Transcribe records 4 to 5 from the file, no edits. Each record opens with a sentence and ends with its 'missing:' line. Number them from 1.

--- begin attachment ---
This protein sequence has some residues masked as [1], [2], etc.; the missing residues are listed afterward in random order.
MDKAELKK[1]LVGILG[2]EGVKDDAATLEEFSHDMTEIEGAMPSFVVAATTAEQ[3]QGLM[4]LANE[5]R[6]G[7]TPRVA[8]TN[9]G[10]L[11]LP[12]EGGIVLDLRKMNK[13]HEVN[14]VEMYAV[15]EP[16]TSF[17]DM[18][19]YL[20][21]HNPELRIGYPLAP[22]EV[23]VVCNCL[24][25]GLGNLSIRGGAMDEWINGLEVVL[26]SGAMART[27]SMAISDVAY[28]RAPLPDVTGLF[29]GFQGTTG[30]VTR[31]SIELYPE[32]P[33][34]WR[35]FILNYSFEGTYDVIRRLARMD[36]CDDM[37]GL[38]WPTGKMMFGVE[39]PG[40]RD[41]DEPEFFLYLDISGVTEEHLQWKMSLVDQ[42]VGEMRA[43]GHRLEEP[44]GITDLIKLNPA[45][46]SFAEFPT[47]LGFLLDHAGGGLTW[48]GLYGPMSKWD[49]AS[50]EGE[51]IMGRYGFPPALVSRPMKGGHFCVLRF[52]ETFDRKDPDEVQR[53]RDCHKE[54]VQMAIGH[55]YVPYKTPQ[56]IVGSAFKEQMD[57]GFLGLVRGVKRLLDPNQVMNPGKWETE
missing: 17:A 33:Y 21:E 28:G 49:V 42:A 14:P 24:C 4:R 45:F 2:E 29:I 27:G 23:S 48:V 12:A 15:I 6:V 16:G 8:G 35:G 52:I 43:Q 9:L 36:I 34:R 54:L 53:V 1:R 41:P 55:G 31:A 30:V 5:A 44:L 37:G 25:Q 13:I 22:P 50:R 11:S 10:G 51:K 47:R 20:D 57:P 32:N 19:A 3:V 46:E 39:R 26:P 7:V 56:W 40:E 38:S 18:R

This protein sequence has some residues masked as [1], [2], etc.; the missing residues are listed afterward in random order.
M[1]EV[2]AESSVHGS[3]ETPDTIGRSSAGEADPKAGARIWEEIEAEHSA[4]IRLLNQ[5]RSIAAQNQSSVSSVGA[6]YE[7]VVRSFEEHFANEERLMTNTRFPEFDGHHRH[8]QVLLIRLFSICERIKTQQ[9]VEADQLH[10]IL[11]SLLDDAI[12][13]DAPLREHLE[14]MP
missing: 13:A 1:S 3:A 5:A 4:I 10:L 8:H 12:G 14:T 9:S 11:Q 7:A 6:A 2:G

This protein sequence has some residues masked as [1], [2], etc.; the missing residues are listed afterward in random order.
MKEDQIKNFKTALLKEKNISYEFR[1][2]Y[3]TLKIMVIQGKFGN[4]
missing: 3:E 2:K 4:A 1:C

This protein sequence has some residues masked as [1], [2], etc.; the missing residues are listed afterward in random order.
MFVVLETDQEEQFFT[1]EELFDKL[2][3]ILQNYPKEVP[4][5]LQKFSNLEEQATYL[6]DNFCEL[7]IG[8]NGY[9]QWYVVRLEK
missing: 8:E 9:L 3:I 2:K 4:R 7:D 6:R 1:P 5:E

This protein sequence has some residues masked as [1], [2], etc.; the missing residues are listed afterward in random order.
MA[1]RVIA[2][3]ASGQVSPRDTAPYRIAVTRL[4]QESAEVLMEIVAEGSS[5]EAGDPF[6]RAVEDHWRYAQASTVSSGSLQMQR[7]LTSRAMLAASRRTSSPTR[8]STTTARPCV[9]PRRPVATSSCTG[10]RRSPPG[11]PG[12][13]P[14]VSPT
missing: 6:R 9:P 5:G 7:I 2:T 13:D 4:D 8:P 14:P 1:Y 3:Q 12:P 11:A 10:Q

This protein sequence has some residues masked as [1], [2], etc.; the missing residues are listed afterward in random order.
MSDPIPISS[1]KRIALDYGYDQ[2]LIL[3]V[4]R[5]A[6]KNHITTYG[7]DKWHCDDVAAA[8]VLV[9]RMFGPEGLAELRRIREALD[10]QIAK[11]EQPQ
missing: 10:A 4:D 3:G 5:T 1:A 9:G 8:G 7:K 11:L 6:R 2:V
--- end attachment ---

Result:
This protein sequence has some residues masked as [1], [2], etc.; the missing residues are listed afterward in random order.
MFVVLETDQEEQFFT[1]EELFDKL[2][3]ILQNYPKEVP[4][5]LQKFSNLEEQATYL[6]DNFCEL[7]IG[8]NGY[9]QWYVVRLEK
missing: 8:E 9:L 3:I 2:K 4:R 7:D 6:R 1:P 5:E

This protein sequence has some residues masked as [1], [2], etc.; the missing residues are listed afterward in random order.
MA[1]RVIA[2][3]ASGQVSPRDTAPYRIAVTRL[4]QESAEVLMEIVAEGSS[5]EAGDPF[6]RAVEDHWRYAQASTVSSGSLQMQR[7]LTSRAMLAASRRTSSPTR[8]STTTARPCV[9]PRRPVATSSCTG[10]RRSPPG[11]PG[12][13]P[14]VSPT
missing: 6:R 9:P 5:G 7:I 2:T 13:D 4:D 8:P 14:P 1:Y 3:Q 12:P 11:A 10:Q